A few years ago while heading Investor Relations for an iconic sports organization, I volunteered to run an ad hoc, internal committee charged with soliciting employees’ ideas, rewarding those deemed worthy, then championing (as much as possible) the implementation of the best suggestions.
The first two parts of the process were very democratic and very offline. Not all employees had access to computers, so we stocked suggestion boxes throughout the facility, collected completed forms and restocked. The committee met periodically to review the submissions, vote for worthwhile ideas, and then pitched the concepts to the leadership in the appropriate areas of the organization.
The upside to the program was three-fold: all employees were encouraged to continually think of ways to improve the organization (best ideas won monetary awards); a broad-based oversight committee built relationships and knowledge about all areas of the company; and some of the “big ideas” created opportunities to generate new revenues, save money or improve the customer experience. As an example, if you attend this organization’s second biggest event, you might hold in your hand a very popular (and profitable) glass and drink that was once a “big idea” winner (cheers to Joe B.).
Every company could benefit from an employee suggestion program. Such initiatives empower and engage workers by telling them management is listening, and at the same time create a pipeline of potential game-changing ideas.
3M’s “Post-It” notes were borne from an employee’s suggestion. Amazon’s wildly successful loyalty program, Amazon Prime, was an idea submitted in the virtual idea box on the company’s internal website. A maintenance crew worker for Japan Railways East (the largest rail carrier in the world) suggested bottling the spring water discovered while cutting tunnels in a certain mountain, seeding what would become a profitable business line.
There are thousands of examples of organizations large and small reaping great benefits from suggestion programs. Great ideas typically aren’t spawned in an R&D department, the board room or from those crazy cats in marketing. They come from the front-lines – the employees serving customers, building better widgets and trying to out-pace the competition.
An effective program can be created with a little time and money, but more than a little commitment. You can find incredible software that will do much of the work for you – or, you can do it yourself. Either way, here are a few things that have to happen to make it work:
1. Get the brass on board
Your organization’s leadership must champion the program. An initiative backed by the boss can quickly create a ripple effect of support which removes bureaucratic barriers that sometimes stem the flow of ideas.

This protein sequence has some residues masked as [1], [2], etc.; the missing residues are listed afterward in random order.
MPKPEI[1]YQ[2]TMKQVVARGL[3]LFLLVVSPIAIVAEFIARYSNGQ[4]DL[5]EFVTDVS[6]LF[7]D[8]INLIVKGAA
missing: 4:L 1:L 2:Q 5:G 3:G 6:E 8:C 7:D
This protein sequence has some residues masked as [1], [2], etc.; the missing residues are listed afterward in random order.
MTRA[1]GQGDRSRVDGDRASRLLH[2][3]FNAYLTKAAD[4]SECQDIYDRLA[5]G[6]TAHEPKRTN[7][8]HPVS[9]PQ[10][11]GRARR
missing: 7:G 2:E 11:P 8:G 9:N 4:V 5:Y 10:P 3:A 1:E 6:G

2. Appoint an administrator
A successful program needs a point person to run the program, keep management apprised and measure success.
3. Spread the word
Inform all employees about the program and consistently remind them of the opportunity. Participation hinges on awareness – market your program like you would market a product or service.
4. Offer incentives
A simple cash award. A percentage of the increased revenues or money saved. A gift card. A day off. Find something you can offer that motivates employees to constantly think of ways to improve the organization.
5. Provide timely feedback
It’s imperative that participants know you take the program seriously. Set a realistic schedule for when ideas will be reviewed and when those making submissions can expect to hear something. Aim for a quick turnaround, and handle non-suitable ideas with as much (or more) courtesy as winning suggestions.
6. Keep it simple
Make the process as simple to negotiate as possible. In the program I referenced above, we made available a hard copy form that requested the individual’s contact information, idea and a quick business case for the idea. (This same sort of approach could be recreated electronically on an internal website using tools offered by good registration software.)
7. Create a cross-functional committee
You want those spearheading the program to come from a variety of segments within the organization so that you convey representation and encourage the broadest participation. You obviously want folks with energy and enthusiasm, and you will likely want to rotate committee membership periodically to bring in fresh ideas and passion.
8. Open your program to vendors and customers
This is always an option, as vendors and customers also provide a great resource for ideas. Just be cautious not to diminish (or dissuade) your employee program as you allocate time and incentives to constituents outside your workforce.
9. Review the program annually
In a program all about organizational improvement, it only makes sense to continually assess ways to improve the program itself. Are you getting an adequate number of submissions? Are you rewarding too little or too many ideas? Are winning ideas getting implemented? If not, why not? If so, what is the financial impact of the implemented idea?
In this age of continuous improvement, global competition, instant communications and minimal time-to-market, an employee suggestion program is simply smart business. Incentive-based initiatives lead employees to thinking outside their silo, they remove some of the layers that prevent ideas from being heard, and they deliver value that extends from the customer through the bottom line.
If you would like to pick our brain about such programs, or just want to know more about ABC Signup and registration software, please contact us by e-mail or phone (866.791.8268 ext. 0). If you have some suggestion program ideas you would like to share or just want to say something about this blog, please use the Comments section below.